John was no longer able to work, so the burden of family responsibilities fell on Erin. The author of this book was a childhood friend of Bill Erin, so he gave her advice. Bill tells her that she should quit her job so that she can spend time with her family as long as John is alive.

And Erin did exactly that. She quit her job to focus on John and their kids. In addition to accompanying John’s cancer treatment, they began watching movies together, playing video games, going to the park, and picking up the kids after school.

In November, the local doctor in Iowa, where he lived, said he had done everything he could. Afterward, John and Erin went to Boston several times to try an experimental treatment. As long as John could walk, he spent his free time walking around the city.

John died early the next year, only three months after the disease was diagnosed. Erin was in shock, but she was glad that she quit her job to give time to John and their children.

What would you have done if you were in Erin’s place? Death comes before us like a shocking truth, it opens the eyes of all of us. The death of a loved one, some trouble, some accident or some illness, makes us realize how short life is. All of a sudden, we find ourselves asking, “What am I even doing with my life? Why haven’t I done the things I’ve always wanted to do?” Until death approaches, we live life as if we are immortal.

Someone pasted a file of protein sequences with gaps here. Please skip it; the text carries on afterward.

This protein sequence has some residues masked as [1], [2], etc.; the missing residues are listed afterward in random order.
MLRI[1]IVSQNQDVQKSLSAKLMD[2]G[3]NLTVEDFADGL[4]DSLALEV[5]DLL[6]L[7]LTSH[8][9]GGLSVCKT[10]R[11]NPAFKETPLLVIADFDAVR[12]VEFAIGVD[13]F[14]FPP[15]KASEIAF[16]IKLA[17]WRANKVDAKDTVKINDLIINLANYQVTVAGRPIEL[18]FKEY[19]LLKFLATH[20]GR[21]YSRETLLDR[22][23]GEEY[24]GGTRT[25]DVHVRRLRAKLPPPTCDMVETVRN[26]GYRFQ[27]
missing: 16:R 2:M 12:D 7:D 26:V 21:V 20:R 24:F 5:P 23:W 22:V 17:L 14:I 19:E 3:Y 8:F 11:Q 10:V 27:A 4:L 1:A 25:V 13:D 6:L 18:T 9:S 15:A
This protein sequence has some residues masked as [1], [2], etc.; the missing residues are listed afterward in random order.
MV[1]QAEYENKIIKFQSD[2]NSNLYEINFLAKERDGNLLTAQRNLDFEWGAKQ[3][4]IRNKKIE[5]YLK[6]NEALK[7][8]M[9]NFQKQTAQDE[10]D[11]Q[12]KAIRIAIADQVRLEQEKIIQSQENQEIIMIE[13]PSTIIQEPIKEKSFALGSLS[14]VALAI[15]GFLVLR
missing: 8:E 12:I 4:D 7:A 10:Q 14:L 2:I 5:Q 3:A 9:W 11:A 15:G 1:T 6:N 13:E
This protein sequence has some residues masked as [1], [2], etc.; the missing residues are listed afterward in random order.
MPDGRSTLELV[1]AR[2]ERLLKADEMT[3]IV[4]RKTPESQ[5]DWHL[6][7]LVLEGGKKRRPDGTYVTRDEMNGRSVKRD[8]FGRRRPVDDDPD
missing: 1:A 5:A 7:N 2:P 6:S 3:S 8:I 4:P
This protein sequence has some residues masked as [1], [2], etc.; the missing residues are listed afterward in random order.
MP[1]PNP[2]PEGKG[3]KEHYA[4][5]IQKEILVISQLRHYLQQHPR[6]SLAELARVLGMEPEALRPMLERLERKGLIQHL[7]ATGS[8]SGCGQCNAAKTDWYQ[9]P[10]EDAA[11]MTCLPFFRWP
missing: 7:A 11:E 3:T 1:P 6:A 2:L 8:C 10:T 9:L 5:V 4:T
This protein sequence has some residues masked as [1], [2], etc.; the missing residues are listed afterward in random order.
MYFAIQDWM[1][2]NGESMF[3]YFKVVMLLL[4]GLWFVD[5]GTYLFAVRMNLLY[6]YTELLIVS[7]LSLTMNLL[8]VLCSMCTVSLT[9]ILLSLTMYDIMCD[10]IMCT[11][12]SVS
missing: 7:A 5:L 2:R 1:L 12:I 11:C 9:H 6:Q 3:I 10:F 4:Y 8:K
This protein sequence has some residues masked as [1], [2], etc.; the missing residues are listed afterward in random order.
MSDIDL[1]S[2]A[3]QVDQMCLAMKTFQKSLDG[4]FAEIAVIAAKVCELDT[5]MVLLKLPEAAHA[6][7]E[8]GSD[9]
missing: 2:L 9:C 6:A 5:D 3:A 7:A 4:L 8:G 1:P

Always thinking that you are going to die tomorrow is also stupid. By doing this, you will not be able to go to work, study or think about your responsibilities. But Bill just wanted to say that many people put off what they want to do until it is too late. They keep saving money for a long time. Then, later they realize that they are too old or too weak to use their money to experience and enjoy the world.

John and Erin’s story is an extreme case. Clear-cell sarcoma is a rare disease, but it is a reminder that we will all pass away one day. Illness and old age are part of life, so we should live our limited time freely while alive.

Today many people are living in auto pilot mode. He wakes up in the morning, goes to work, pays his bills, saves money for the future and then does it again the next morning. But what’s the point of having a lot of money in retirement if you can’t enjoy it?

Optimizing your life means using your money and time to have experiences that you enjoy, while you are in good health. When you get older, you probably won’t be able to do the fun activities you enjoy, so why wait until retirement? Learn to live freely as long as possible and waste time and money as little as possible. Spend it on experiences to remember, this is called the principle of dying with zeros.

Invest in Experiences

Bill had a roommate, Jason Ruffo, who was in his early 20s. One day, Jason decides to take three months off from his job and travel alone through Europe. Bill and Jason were both working as clerks in an office and earned $18,000 a year.